|18||89.3||Wallers to Hélesmes||1.6||***|
|17||82.5||Horning to Wandignies||3.7||****|
|16||75||Warling to Brillon||2.4||***|
|15||71.6||Tilloy to Sars-et-Rosieres||2.4||****|
|14||65.2||Beuvry-la-Forêt to Orchies||1.4||***|
|12||54.1||Auchy-lez-Orchies to Bersee||2.7||****|
|10||42.6||Merignies to Avelin||0.7||**|
|9||39.2||Pont-Thibaut to Ennevelin||1.4||***|
|8||33.8||Templeuve (The Spruce)||0.2||*|
|7||26.9||Cysoing to Bourghelles||1.3||**|
|6||24.4||Bourghelles to Wannehain||1.1||***|
|4||17.2||Crossroads of the Tree||2.1||*****|
|2||8.2||Willems to Hem||1.4||**|
|1||1.4||Roubaix (Charles Crupelandt area)||0.3||*|
Paris-Roubaix is a hard race to predict. It’s a race of so many variables; a race where success means both being phenomenally strong and avoiding any bad luck in the form of race-ending crashes or mechanical issues – no mean feat.
There’ll be an early breakaway that will lead through the cobble-free opening 100 km and into the early cobblestone sections. As the pavé sectors roll on, we can expect to see the lead group start to splinter, and for the strongest riders behind to start reaching out and eventually catching the frontrunners.
Unlike in most other races though, it wouldn’t be a shock to see a rider or two from the break make it deep into the final on Sunday. For whatever reason, the early break tends to have some success at Roubaix.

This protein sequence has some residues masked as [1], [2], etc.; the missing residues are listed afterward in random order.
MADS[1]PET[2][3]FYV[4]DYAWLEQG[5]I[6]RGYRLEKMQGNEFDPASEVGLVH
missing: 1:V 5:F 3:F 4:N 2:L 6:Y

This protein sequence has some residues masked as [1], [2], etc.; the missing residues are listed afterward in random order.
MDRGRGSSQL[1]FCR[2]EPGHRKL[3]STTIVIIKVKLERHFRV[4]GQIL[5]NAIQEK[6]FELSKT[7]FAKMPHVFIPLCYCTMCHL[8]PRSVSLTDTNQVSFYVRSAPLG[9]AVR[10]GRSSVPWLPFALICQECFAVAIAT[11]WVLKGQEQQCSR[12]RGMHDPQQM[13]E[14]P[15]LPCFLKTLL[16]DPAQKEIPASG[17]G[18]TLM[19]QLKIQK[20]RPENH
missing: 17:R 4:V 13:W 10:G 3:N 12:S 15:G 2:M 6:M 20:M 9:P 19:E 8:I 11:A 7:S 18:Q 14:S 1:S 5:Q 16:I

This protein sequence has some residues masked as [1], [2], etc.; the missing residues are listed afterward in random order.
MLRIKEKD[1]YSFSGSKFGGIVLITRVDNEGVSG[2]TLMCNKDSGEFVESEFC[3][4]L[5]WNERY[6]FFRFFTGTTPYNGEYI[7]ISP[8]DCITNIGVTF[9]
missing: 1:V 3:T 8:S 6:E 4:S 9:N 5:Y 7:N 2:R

All in all this is an unpredictable race where strange things can happen. Sure, the big names tend to be prominent, but you can bet there’ll also be at least one surprise in the top 10 on Sunday, such is the unpredictable nature of this race.
First: a caveat. This article has been written early in the week of Paris-Roubaix and the startlist is yet to be finalised. We’ll update this once the full startlist has been confirmed, but based on the provisional startlist, the following are some of the riders we’d be keeping an eye on.
Mathieu van der Poel (Alpecin-Fenix) seems likely to start on Sunday as tea favorite. In recent weeks he’s taken wins at Dwars door Vlaanderen and the Tour of Flanders, and he seems to be in typically imperious form.